A “PROFESSIONAL” burglar who was a part of a masked gang that smashed their way into a jewellery shop with sledgehammers, stealing £111,000 worth including a huge haul of Pandora jewellery, has been jailed.

Samuel Peter Boylan, of Honeysuckle Road, Bassett, was sentenced to three years behind bars after pleading guilty to one count of burglary at Southampton Crown Court yesterday.

Boylan, who was handed the jail term on his 28th birthday, was also found not guilty for a charge of robbery.

On March 11, 2016, three masked men forced their way into Allum and Sidaway Jewellers, in Ringwood, before stealing a huge haul of Pandora charms.

The following day three masked men robbed a cash-in-transit security van outside Shirley Santander, in the High Street. A security guard was attacked with a wooden stick and a cash box containing £42,000 of dyed notes was stolen.

Police connected the incidents when the empty cash box was found discarded by a road next to a crowbar and three small Pandora charms which matched the description of some of the missing jewellery.

The 28-year-old, who refused to identify his accomplices, admitted to taking part in the burglary on the jewellers but said he knew nothing about the robbery.

The court heard Boylan, who was seen the day before the burglary doing "reconnaissance work" at the store, had said there was actually four of them involved in the incident, with the extra man being a get-away driver.

The jury were told the men went to the store equipped with a sledgehammer, axe and crowbar.

Afterwards, the gang split the loot up – Boylan owed one of the men money so gave him most of his share to settle the debt. When leaving the man put both their shares in Boylan's rucksack and took the bag with him.

The court heard the defendant had said he then spent the night of the security van robbery (March 17) at home, although the jury were told the father-of-one's DNA was found on the cash box and the crowbar which was found with it.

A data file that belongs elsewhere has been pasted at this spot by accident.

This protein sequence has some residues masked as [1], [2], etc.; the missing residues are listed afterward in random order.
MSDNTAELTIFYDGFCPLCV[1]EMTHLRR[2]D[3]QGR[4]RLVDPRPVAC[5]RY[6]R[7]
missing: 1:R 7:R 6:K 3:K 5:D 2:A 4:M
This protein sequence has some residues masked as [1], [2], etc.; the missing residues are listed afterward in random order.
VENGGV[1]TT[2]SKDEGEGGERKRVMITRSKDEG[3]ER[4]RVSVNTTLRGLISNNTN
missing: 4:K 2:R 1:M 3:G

But Boylan denied any involvement and said the crowbar had been in the car the night before, which was how his DNA came to be on it.

He said he had also not realised that he had left his hat and gloves in the rucksack with the loot the other man took away.

He claimed the three accomplices must have then used the equipment the next day which is how his DNA was found on the cash box.

In mitigation for the burglary charge, Peter Asteris said Boylan had a history of mental health issues and depression as well as a previous addiction to Spice - also known as Skunk.

"When he gets out he wants to stay clean... He has asked for a short enough sentence that he will still get to see his daughter grow up and a long enough one that he can make sure he can stay clean," he added.

Judge Peter Henry said: "You're 28-years-old today – in one sense you have had a birthday present in that the jury have acquitted you for robbery but you have to be sentenced for burglary.

"You have, sadly, an appalling record, 25 previous convictions for 63 offences starting in 2000.

"They were mostly public order and violence offences at the beginning but it was not long before you embarked on your career as a professional burglar.

"I accept you have mental health problems and that some of the reason you burgle things is to fund your drug problem.

"I just hope that when you come out we don't continually see you in the future."